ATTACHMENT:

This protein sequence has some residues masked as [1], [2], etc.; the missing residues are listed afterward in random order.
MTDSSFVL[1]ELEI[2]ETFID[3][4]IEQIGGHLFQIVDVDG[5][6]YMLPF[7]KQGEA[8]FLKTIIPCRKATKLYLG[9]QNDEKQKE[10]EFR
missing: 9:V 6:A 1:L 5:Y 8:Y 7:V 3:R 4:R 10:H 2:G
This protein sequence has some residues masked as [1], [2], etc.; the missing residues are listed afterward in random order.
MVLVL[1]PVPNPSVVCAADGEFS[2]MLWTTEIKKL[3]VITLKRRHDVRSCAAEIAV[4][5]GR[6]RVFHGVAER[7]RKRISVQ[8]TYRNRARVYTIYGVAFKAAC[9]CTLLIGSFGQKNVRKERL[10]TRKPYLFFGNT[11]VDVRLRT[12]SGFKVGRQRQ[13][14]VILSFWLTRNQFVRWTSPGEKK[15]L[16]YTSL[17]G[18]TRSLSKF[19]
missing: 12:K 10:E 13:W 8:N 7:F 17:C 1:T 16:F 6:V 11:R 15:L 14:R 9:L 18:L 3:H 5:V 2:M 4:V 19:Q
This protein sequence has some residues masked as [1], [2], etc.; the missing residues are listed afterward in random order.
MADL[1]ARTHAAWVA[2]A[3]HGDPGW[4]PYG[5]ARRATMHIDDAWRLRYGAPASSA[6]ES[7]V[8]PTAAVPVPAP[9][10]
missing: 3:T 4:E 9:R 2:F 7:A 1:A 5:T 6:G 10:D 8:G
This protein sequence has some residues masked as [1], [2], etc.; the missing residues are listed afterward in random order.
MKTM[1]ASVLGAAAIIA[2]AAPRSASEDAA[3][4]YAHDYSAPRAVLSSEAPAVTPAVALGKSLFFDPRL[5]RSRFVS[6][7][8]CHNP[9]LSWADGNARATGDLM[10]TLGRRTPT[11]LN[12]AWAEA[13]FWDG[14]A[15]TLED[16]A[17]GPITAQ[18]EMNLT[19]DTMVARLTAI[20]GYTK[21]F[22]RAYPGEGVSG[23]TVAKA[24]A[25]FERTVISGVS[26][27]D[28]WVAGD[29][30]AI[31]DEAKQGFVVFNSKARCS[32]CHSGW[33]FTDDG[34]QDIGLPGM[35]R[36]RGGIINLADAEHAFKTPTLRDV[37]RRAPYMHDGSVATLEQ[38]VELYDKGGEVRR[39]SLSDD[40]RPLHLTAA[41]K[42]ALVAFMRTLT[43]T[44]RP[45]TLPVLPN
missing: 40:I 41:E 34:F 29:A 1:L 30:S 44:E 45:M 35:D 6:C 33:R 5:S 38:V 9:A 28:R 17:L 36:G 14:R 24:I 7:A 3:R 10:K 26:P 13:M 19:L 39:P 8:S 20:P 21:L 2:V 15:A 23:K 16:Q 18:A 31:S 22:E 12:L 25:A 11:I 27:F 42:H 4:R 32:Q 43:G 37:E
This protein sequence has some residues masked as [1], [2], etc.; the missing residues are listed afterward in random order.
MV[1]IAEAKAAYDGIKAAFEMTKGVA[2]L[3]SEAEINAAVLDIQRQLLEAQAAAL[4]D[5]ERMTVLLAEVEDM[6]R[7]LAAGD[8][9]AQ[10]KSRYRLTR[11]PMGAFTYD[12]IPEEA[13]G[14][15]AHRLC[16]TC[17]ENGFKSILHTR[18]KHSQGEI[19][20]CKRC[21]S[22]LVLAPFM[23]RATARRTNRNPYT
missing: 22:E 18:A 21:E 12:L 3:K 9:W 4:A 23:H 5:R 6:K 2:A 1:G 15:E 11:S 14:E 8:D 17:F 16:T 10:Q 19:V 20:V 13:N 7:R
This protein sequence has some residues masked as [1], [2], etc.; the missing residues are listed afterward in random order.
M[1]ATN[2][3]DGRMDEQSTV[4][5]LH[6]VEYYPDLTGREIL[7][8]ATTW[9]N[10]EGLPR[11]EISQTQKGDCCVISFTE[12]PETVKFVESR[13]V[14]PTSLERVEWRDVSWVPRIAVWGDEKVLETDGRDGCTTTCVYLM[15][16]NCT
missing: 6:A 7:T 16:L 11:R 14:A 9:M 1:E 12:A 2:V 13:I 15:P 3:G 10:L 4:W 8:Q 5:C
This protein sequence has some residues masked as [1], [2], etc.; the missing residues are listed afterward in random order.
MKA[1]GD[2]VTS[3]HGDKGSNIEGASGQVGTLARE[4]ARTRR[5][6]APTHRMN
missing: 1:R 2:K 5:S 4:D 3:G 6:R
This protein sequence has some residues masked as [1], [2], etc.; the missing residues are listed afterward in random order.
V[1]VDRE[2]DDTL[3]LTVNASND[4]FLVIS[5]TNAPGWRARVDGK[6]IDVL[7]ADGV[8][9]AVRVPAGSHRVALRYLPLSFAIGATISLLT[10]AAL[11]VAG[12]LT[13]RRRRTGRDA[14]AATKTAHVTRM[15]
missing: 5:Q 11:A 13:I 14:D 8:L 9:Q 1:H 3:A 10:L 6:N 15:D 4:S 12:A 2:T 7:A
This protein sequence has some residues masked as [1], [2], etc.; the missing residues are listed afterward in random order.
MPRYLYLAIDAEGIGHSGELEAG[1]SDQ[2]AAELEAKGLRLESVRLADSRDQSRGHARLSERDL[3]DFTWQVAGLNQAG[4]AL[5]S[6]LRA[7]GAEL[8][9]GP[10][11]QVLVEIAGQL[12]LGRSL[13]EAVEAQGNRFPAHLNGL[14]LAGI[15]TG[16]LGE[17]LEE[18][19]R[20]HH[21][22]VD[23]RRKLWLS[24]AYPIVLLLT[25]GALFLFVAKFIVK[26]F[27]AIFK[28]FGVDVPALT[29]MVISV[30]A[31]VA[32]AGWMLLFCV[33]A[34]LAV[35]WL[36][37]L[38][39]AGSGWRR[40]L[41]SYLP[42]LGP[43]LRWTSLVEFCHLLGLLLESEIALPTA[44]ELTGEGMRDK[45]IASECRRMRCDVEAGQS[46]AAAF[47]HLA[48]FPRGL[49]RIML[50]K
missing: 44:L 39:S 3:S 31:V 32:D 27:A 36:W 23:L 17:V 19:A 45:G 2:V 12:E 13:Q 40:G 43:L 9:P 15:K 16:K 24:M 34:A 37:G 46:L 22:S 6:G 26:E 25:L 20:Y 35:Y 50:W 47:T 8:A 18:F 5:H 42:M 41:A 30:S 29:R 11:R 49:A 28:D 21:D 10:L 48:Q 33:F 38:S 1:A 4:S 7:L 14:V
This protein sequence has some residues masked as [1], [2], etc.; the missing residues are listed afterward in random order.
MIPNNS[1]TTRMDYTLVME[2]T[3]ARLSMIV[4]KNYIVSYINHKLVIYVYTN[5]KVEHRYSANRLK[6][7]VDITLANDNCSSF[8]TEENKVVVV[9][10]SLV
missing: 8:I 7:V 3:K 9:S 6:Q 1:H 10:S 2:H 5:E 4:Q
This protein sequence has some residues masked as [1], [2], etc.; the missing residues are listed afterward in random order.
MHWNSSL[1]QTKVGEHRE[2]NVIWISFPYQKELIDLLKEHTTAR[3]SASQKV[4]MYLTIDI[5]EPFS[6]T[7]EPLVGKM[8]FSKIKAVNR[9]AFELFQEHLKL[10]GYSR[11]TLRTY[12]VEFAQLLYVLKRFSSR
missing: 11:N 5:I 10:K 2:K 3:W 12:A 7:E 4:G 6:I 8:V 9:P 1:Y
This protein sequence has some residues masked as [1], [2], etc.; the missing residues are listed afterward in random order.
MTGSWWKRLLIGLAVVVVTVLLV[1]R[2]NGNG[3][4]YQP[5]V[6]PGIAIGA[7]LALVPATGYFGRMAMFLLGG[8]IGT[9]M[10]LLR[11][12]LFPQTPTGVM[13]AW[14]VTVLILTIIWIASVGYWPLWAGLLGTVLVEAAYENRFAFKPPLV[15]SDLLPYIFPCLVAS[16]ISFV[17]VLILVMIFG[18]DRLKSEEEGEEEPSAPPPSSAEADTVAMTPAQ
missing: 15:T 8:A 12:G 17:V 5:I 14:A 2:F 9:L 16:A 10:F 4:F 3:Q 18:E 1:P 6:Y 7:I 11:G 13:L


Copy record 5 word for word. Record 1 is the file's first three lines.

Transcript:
This protein sequence has some residues masked as [1], [2], etc.; the missing residues are listed afterward in random order.
MV[1]IAEAKAAYDGIKAAFEMTKGVA[2]L[3]SEAEINAAVLDIQRQLLEAQAAAL[4]D[5]ERMTVLLAEVEDM[6]R[7]LAAGD[8][9]AQ[10]KSRYRLTR[11]PMGAFTYD[12]IPEEA[13]G[14][15]AHRLC[16]TC[17]ENGFKSILHTR[18]KHSQGEI[19][20]CKRC[21]S[22]LVLAPFM[23]RATARRTNRNPYT
missing: 22:E 18:A 21:E 12:L 3:K 9:W 4:A 23:H 5:R 6:K 2:A 1:G 15:E 11:S 14:E 8:D 17:F 16:T 10:Q 19:V 20:V 13:N 7:R